Between ziplines, we walked along wooded paths to get from one platform to the next. Although I-93 was just on the other side of the trees, it felt as if we were deep in the forest. Augmenting that feeling of remoteness was a visit to the Tree House, accessed by a narrow suspension bridge, after the fourth zipline. Built by Alpine Adventure guides a few years ago, this log structure on stilts – which raise it to the level of the tree canopy — is like something right out of the pages of The Swiss Family Robinson.

After a short break to take in the view and get some water, we headed to the last two ziplines, including the final one: a free-fall, pendulum style zipline. I’ll admit I let out a short screech as I stepped backwards off the platform into that one, followed quickly by a sincere, “Wahoo!”

It was thrilling end to a fun afternoon, and before we were back in the car, the kids were asking when we could go ziplining again.

If you've ever watched a bird soaring high in the sky and imagined what it might feel like to fly, then ziplining is . well, probably a little too wild to match that peaceful scene!

It's more like a fast-diving falcon than a gracefully-gliding eagle. While ziplining can satisfy an adrenaline junkie's need for speed, it's also a great family activity and can be a fun new way to explore the outdoors - from above the ground.

My kids have wanted to try ziplining since they first sailed across a friend's backyard on a homemade zipline. They're relative lightweights, however, and many ziplining tours have a minimum weight requirement, so it took some searching to find the right fit. That fit turned out to be Alpine Adventures in Lincoln.

With three zipline tour options of varying challenge and level of "extreme," Alpine Adventures pitches its Treetop Tour as "perfect for families and first-time zippers," so we figured we'd give it a whirl.

When we arrived at Alpine Adventures' Main Street headquarters, we watched other kids work their way through the Thrillsville Aerial Adventure Park, which looked like a blast, and made a mental note to return and check that out.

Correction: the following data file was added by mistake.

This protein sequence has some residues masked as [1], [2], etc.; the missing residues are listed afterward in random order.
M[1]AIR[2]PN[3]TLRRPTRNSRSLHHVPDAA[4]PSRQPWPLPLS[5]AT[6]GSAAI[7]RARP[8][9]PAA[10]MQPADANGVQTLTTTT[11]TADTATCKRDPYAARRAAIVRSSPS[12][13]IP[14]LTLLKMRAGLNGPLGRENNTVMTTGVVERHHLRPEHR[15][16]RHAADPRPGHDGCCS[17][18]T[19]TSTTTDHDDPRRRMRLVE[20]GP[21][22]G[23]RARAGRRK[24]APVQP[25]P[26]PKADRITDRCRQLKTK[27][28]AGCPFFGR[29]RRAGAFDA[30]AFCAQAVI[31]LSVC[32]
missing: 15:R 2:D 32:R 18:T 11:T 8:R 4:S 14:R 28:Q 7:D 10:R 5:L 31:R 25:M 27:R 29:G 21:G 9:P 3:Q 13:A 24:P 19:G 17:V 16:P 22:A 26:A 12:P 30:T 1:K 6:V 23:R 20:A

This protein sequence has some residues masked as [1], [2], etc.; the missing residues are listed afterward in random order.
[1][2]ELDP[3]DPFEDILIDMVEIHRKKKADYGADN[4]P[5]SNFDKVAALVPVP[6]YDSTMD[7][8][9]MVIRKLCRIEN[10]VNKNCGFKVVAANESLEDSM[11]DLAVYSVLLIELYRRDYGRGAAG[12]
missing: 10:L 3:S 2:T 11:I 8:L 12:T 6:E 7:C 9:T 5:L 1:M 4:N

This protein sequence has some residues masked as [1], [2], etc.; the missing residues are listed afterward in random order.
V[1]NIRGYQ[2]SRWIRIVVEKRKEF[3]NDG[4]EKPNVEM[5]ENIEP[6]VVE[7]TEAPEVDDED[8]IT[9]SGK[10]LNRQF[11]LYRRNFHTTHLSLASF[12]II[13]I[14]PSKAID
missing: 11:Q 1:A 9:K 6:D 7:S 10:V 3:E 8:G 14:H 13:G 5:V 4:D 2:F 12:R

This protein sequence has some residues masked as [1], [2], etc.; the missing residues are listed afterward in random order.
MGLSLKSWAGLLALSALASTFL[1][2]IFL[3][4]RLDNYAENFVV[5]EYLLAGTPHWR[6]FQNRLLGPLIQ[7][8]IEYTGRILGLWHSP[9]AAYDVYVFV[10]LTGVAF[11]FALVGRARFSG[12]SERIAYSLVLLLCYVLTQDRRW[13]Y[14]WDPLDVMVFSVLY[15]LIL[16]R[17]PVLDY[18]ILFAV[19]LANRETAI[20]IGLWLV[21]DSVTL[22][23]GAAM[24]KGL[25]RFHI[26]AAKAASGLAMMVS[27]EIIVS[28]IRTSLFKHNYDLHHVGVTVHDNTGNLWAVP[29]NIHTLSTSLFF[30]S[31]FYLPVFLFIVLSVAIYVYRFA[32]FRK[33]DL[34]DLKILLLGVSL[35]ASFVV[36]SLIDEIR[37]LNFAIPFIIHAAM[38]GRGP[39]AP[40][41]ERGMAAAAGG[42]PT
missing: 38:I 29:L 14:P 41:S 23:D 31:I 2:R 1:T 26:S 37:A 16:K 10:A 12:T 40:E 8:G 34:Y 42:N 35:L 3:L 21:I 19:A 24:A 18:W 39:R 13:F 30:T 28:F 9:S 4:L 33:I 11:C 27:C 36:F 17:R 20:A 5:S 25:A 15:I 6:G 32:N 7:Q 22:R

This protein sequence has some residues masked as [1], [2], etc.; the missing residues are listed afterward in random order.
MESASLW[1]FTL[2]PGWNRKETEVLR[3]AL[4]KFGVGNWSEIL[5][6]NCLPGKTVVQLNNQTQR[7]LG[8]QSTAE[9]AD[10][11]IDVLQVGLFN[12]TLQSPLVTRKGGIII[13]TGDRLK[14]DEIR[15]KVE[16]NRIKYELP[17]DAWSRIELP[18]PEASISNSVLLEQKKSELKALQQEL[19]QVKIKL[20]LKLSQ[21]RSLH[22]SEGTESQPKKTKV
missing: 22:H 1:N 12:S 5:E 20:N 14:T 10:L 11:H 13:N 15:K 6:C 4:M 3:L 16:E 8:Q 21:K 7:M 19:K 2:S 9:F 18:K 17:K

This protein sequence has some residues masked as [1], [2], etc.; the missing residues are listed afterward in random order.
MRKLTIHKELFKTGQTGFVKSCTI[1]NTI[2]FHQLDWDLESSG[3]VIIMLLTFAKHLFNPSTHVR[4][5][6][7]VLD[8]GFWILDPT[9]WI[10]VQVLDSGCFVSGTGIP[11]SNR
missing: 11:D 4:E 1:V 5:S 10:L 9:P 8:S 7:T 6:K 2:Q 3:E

Step one of our zipline outing was a weigh-in, required of all zippers, to make sure we were each within the 50-240 pound limit. Then we were outfitted with harnesses and helmets and boarded the 6x6 Pinzgauer that would take us 10 miles down the road, from a downtown bustling with tourists into Alpine Adventures' 300-acre forest enclave, home to Alpine's ziplining courses and off-road tours.

Even getting to the first zip tower seemed like an adventure, as the Pinzgauer - a military-style, open-sided truck with a motor the size of a small tractor - bumped over rocks and ruts on the narrow track into the forest.

Once there, our guides - who were a nice mix of funny, helpful, and informative - gave us a quick how-to and safety talk, tightened our harnesses, and sent us off, one by one, down the first zipline.

The kids were that butterflies-in-the-belly mix of excited and nervous at first, but there were big smiles after each zip, and they couldn't wait to get to the next one. Each of Alpine Adventures' tours has six separate ziplines. On the Treetop Tour, these range from 250 to 1,000 feet in length, with platforms 10 feet to 60 feet off the forest floor.

Between ziplines, we walked along wooded paths to get from one platform to the next. Although I-93 was just on the other side of the trees, it felt as if we were deep in the forest. Augmenting that feeling of remoteness was a visit to the Tree House, accessed by a narrow suspension bridge, after the fourth zipline. Built by Alpine Adventure guides a few years ago, this log structure on stilts - which raise it to the level of the tree canopy - is like something right out of the pages of The Swiss Family Robinson.

After a short break to take in the view and get some water, we headed to the last two ziplines, including the final one: a free-fall, pendulum style zipline. I'll admit I let out a short screech as I stepped backwards off the platform into that one, followed quickly by a sincere, "Wahoo!"

It was thrilling end to a fun afternoon, and before we were back in the car, the kids were asking when we could go ziplining again.


Outdoors